Tale of Two Prospects
Thursday night I invited myself to the Triple A debut of Kyle Hendricks. He was neither exciting nor disappointing. He is a pair of blue jeans, not a tuxedo. He is a home cooked meal, not a night on the town. He is someone we could get used to.
The highly touted are said to have electric stuff and mound presence. Hendricks’ repertoire is manually operated and he is not imposing. Maybe it works to his advantage that he strikes no fear. Subconsciously, maybe hitters’ guards come down and, next thing they know, they’ve been TKO’d by the middleweight standing opposite them.
Hendricks is things like workmanlike, efficient and methodical. Unlike so many with perhaps livelier arms he appears in command of his arsenal and to pitch with a plan.
Thursday night he was the 18th man to bat in the game and the first to reach base when he drew a walk and later scored the game’s first run. He almost robotically retired the first 12 Fresno hitters before a hit, a Mike Olt error and a barely nicked batsman resulted in the only unearned blemish against him in the run column.
As an aside, Hendricks’ opposite number, the aptly named Mitch Lively, threw a quality start in defeat, and went about his business more a la Mark Fidrych than Kyle Hendricks. Most of the time he threw from what amounted to a stretch whereby, as he came set he’d pull his hands around behind his hip as though keeping the ball away from someone trying to grab it from him. But every once in a while he’d launch into a full-blown, old school windmill windup, rearing back with both arms sometimes once, sometimes twice or more before coming home. He was funner than Hendricks to watch but, as mentioned, he was also the losing pitcher when all was said and done.
Hendricks might last, like a good pair of boots.
And then there’s Jake Arrieta.
He’s listed only an inch taller than Hendricks but, pitching the game right after him, he seems bigger, maybe because he’s heavier; stouter through the buns and thighs. On top of that he throws noticeably harder. Hendricks touched the low 90’s; Arrieta sits at 94/95.
Where Hendricks looks and feels dependable, if unspectacular, just about anything might happen with Arrieta and just about everything has. In his two best I-Cub starts combined he’s thrown 11 innings, allowing five hits, one run and fanning 20. In his three poorest, including last night, the totals are 12, 22, 13 (nine earned) and nine.
He breezed through the first last night with two swinging strikeouts. But he was gone before he retired anyone in the top of the 4th having allowed six hits, all singles, and walking as many (three) as he’d whiffed. Nobody hit anything hard off of him, he just stopped getting people out. He walked the pitcher leading off an inning, for chrissakes. How I hate when that happens. Kyle Hendricks would never do such a thing!
Arrieta reminds you of the old axiom about the kid with the million dollar arm and the ten cent head. So we’ll see about him. If he pans out the Feldman deal really starts to glow. The upside is way high. The downside is way low. Somewhere in between, steadily, is Hendricks.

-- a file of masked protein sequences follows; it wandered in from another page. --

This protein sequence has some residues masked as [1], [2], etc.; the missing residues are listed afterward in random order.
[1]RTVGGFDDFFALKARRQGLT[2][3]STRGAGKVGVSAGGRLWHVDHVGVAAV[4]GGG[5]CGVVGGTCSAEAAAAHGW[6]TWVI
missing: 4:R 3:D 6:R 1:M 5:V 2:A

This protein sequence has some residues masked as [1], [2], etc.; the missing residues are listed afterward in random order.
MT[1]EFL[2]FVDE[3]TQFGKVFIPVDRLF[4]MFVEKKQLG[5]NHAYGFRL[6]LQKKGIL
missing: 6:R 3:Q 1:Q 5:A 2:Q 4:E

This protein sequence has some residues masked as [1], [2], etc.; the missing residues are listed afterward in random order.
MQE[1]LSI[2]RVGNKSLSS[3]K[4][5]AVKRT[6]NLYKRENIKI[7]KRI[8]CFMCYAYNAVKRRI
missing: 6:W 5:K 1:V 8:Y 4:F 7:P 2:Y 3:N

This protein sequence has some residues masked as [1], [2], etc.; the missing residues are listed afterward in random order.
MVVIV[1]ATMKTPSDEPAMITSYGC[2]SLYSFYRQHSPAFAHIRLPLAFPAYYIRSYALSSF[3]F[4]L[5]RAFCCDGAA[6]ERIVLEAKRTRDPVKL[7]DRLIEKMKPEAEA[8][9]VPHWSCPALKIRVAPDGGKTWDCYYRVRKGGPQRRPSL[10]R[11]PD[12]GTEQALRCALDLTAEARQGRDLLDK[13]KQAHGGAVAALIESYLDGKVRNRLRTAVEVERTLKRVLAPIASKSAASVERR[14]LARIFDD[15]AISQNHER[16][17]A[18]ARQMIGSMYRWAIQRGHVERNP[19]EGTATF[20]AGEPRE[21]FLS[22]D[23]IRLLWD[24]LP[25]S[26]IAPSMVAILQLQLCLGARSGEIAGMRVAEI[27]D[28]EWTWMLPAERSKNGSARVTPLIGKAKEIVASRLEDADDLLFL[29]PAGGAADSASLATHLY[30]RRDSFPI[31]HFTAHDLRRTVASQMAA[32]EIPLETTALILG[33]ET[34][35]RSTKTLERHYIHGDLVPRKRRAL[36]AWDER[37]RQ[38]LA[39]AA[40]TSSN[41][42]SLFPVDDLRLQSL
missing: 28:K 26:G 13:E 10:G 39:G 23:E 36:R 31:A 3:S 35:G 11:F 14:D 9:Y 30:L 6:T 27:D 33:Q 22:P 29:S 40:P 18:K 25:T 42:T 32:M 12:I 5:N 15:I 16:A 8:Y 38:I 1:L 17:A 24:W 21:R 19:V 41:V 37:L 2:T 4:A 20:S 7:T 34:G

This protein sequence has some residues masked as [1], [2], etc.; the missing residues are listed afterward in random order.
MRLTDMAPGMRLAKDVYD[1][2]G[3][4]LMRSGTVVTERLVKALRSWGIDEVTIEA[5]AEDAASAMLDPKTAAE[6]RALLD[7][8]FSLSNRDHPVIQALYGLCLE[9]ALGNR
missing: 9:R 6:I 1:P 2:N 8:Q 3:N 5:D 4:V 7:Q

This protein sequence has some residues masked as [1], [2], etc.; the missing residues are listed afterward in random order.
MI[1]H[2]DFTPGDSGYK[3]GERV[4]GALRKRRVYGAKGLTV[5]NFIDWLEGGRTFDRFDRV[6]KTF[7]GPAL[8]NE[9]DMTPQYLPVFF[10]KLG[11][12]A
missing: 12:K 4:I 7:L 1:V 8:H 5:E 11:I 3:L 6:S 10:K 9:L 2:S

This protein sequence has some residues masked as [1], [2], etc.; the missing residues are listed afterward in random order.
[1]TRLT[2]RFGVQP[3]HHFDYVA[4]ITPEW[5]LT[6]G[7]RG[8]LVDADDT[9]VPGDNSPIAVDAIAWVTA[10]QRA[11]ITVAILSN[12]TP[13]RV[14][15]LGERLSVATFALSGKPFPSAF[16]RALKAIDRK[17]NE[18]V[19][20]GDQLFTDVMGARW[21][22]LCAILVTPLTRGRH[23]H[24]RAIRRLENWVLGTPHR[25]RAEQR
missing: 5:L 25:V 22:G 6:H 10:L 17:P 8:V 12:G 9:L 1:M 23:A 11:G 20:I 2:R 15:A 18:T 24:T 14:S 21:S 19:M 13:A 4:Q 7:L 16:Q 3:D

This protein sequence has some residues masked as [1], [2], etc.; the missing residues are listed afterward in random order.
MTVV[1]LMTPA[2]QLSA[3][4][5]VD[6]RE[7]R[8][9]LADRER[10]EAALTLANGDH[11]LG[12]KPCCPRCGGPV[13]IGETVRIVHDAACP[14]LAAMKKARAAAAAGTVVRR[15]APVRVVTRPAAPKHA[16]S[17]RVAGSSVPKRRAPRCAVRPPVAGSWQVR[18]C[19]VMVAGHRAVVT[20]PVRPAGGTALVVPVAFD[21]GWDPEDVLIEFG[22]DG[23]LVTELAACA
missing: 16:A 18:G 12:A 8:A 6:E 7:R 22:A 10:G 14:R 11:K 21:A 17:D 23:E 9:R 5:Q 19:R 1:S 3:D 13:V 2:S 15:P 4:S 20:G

Two asides from last night’s action: Denny McClain was on hand for some reason and they mingled him in with all of the birthday kids and civic hotshots tossing ceremonial first pitches. Ye gods, man! The poor old bastard, looking fat and mottled, wobbled out to the mound, drew in on the grass, and lollipopped one that barely managed to cover the remaining distance to the plate on the fly. Anyone there not old enough to remember when he was racking up 30 wins and 350+ innings per season must have had a hard time believing that this broken down shell was ever capable of such things.
The other thing I noticed as the players took the field and came to attention for the anthem was that the I-Cub outfielders numbered 2-5-3 from left to right. When’s the last time you saw a team deploy an all-single digited outfield? Struck me as unusual...
Baez had Maddon's ass last night. I didn't hear the reason for taking Contreras out last night but whatever game management thingy it was, you don't take out your second hottest hitter. Or is he third? Anyway, you don't take him out. The guy can probably play anywhere in the field, anyway. Did anybody see that nice catch in left he made? I don't think he got a late start on that, just tracked it damn well for a catcher.
Bryant took over NL lead in WAR after yesterday's effort. 3.9. Rizzo's at 2.8 and 8th in the league. Rizzo actually with better offensive numbers (161 wRC+ versus 146 for Bryant), but Bryant gets a good bump because of defense and position(s) played.
Fowler with a 2.8 WAR as well (9th), Zobrist with a 2.7 (14th).
M. Carpenter leads NL with 163 wRC+ just ahead of Rizzo who is 2nd.
@jonahkeri Joe Maddon living out Joe Maddon fanfic IRL tonight
yes. I was at the Sean Marshall game in LF. Lou Piniella was managing. StL won 4-2, so I guess it didn't help but it was zany. Soriano/Reed Johnson and Marshall were the LF's.
On a 6 degrees of separation note: Cubs got Travis Wood in the trade that sent Sean Marshall to Cincy.
Make that 1-7, 4 RBI.
i like how strop played LF with his "crooked cap" look...that's not just for the mound.
let baez pitch the 15th, he earned it.
Forget the save, finally Javier!!
Can a pitcher get more than one hold in a game? Or a Win and a save?
Didn't they do this sort of thing with Sean Marshall years back? Sticking him in LF to save him to face others, but without a pitcher replacing him in LF.
This is the most beautiful thing ever.
all i wanna know is...when's d.ross gonna pitch?
Maddon is over-managing the shit out of this game.
i was a bit more confused why the guy who gave up a HR to votto last night was facing him with 2 men on.
...now that wood is coming in to pitch the following inning, the whole thing gets weirder. so like, okay.
Javy 0-6. At least he's consistent.